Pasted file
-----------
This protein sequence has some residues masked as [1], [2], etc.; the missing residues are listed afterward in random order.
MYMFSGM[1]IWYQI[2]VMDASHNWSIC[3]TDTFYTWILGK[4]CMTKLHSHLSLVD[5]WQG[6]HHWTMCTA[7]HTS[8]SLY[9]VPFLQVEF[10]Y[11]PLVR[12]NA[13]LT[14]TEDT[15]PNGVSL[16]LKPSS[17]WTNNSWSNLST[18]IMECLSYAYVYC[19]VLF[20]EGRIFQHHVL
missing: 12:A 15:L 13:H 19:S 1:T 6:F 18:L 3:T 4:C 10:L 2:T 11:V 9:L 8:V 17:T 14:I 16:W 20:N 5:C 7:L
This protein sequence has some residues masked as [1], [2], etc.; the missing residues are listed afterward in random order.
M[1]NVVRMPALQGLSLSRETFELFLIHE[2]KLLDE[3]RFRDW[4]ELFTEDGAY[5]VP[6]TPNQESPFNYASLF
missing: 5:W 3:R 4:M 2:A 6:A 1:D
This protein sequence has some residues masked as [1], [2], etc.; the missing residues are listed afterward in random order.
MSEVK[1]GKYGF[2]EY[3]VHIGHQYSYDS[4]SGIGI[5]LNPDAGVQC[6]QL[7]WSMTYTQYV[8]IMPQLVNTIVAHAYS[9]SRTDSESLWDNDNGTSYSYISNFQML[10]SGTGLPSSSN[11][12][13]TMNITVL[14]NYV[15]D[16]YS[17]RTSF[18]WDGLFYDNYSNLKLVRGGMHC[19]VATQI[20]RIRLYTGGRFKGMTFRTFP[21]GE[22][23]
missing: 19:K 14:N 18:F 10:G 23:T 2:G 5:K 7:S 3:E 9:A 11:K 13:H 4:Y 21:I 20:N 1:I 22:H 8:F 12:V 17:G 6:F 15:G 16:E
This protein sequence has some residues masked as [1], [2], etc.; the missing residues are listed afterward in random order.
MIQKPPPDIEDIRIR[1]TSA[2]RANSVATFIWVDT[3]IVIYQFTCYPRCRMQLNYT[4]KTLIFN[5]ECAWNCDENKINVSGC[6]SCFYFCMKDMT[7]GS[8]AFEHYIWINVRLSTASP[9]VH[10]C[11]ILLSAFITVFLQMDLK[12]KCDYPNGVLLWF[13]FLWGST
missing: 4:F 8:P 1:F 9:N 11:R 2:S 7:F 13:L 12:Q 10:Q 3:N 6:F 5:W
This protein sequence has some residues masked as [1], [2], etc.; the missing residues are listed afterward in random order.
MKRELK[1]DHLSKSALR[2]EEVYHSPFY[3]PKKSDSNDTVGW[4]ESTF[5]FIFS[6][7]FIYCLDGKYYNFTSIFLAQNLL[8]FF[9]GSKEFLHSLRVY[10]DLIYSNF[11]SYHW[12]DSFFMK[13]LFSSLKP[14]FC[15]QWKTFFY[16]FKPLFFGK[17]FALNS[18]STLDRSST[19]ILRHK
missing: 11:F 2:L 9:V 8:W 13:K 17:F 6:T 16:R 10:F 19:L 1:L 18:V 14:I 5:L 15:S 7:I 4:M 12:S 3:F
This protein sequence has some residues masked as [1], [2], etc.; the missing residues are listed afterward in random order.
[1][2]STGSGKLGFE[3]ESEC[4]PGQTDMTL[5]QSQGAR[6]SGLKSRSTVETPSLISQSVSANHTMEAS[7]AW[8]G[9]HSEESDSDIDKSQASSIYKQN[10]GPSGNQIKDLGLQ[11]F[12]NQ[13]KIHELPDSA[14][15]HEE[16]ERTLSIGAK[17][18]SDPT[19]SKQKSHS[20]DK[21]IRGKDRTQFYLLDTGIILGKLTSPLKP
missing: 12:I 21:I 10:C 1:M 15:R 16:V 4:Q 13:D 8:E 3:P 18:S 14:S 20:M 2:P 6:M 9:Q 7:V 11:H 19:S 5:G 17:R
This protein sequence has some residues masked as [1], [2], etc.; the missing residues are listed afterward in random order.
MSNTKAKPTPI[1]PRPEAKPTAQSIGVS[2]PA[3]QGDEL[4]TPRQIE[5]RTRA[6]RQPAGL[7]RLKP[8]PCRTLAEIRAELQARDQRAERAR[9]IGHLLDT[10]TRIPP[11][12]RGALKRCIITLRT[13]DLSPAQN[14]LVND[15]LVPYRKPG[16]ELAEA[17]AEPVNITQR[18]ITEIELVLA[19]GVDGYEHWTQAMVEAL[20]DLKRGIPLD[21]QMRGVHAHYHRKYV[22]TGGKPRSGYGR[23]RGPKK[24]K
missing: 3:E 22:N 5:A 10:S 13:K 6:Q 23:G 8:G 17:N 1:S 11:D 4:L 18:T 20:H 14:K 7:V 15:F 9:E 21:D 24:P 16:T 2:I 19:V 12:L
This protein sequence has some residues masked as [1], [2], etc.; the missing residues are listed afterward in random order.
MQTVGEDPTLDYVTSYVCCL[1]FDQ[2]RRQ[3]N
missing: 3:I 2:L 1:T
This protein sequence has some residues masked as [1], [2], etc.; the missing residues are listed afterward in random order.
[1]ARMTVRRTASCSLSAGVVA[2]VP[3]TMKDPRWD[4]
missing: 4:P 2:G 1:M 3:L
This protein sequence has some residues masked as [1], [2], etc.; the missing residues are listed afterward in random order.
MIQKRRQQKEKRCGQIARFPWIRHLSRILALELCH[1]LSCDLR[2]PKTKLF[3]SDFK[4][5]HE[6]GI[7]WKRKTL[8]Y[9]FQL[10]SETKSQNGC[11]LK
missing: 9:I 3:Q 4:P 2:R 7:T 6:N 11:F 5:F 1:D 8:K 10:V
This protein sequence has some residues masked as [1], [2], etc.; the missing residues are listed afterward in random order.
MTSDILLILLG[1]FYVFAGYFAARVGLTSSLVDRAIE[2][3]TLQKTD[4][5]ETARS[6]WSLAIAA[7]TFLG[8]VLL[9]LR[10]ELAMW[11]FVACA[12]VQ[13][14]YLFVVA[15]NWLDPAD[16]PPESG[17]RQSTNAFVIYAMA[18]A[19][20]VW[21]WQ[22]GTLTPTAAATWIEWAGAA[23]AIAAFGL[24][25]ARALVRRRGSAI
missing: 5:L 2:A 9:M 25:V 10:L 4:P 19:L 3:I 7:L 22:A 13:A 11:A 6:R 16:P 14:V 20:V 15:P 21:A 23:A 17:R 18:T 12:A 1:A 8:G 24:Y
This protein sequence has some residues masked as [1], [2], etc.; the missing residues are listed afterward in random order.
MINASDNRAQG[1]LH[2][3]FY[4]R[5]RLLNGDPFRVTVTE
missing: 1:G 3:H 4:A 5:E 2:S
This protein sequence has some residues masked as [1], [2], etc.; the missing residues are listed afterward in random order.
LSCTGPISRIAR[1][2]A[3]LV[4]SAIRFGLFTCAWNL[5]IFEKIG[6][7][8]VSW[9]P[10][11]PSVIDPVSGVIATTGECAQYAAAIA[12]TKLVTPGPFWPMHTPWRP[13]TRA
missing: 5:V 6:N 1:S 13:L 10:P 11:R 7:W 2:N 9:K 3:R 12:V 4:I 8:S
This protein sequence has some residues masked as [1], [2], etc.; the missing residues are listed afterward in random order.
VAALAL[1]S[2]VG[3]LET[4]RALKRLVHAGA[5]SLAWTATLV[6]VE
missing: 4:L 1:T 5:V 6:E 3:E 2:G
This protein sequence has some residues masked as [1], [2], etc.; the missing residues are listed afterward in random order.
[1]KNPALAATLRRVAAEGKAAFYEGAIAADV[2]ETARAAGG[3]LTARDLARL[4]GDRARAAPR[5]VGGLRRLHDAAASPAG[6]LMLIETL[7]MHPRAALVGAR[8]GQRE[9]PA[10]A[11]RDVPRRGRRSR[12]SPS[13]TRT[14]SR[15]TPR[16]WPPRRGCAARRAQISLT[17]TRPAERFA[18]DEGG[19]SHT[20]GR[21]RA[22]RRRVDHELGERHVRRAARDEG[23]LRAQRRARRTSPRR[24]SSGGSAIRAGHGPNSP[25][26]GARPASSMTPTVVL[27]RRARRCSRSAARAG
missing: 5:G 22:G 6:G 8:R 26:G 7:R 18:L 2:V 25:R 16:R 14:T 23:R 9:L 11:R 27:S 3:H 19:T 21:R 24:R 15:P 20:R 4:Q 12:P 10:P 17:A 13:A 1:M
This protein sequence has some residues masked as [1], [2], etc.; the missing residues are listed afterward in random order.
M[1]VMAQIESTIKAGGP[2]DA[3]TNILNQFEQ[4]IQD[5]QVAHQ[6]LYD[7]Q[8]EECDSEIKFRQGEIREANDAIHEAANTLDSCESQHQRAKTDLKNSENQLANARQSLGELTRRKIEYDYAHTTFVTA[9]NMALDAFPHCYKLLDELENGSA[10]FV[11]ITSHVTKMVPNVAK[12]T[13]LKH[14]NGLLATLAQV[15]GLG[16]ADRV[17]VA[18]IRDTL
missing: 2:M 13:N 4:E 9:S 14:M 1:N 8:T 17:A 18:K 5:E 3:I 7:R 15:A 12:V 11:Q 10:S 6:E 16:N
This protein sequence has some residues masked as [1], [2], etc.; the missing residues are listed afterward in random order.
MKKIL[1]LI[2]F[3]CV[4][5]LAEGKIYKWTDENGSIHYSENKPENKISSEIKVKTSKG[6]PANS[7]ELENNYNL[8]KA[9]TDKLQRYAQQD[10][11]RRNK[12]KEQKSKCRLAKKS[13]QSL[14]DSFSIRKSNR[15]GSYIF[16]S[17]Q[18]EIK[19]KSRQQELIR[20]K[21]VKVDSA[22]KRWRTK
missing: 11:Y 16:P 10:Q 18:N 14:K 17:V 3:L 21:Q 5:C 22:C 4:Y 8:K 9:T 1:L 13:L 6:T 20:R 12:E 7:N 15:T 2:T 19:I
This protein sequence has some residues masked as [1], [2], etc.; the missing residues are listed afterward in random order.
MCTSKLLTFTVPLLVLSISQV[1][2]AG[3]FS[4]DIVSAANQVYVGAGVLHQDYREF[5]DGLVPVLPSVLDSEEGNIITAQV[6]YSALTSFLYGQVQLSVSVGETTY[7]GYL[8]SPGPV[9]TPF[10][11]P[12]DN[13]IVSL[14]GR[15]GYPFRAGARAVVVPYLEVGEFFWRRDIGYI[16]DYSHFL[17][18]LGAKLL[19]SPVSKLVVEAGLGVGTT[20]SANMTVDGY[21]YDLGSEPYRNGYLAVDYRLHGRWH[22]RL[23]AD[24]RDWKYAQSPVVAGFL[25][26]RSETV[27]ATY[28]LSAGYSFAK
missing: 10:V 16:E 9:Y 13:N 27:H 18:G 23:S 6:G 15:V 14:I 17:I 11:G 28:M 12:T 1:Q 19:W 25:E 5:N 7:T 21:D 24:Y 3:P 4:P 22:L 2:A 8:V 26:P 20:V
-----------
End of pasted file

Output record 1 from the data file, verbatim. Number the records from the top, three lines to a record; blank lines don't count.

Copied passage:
This protein sequence has some residues masked as [1], [2], etc.; the missing residues are listed afterward in random order.
MYMFSGM[1]IWYQI[2]VMDASHNWSIC[3]TDTFYTWILGK[4]CMTKLHSHLSLVD[5]WQG[6]HHWTMCTA[7]HTS[8]SLY[9]VPFLQVEF[10]Y[11]PLVR[12]NA[13]LT[14]TEDT[15]PNGVSL[16]LKPSS[17]WTNNSWSNLST[18]IMECLSYAYVYC[19]VLF[20]EGRIFQHHVL
missing: 12:A 15:L 13:H 19:S 1:T 6:F 18:L 3:T 4:C 10:L 2:T 11:V 9:L 8:V 17:T 14:I 16:W 20:N 5:C 7:L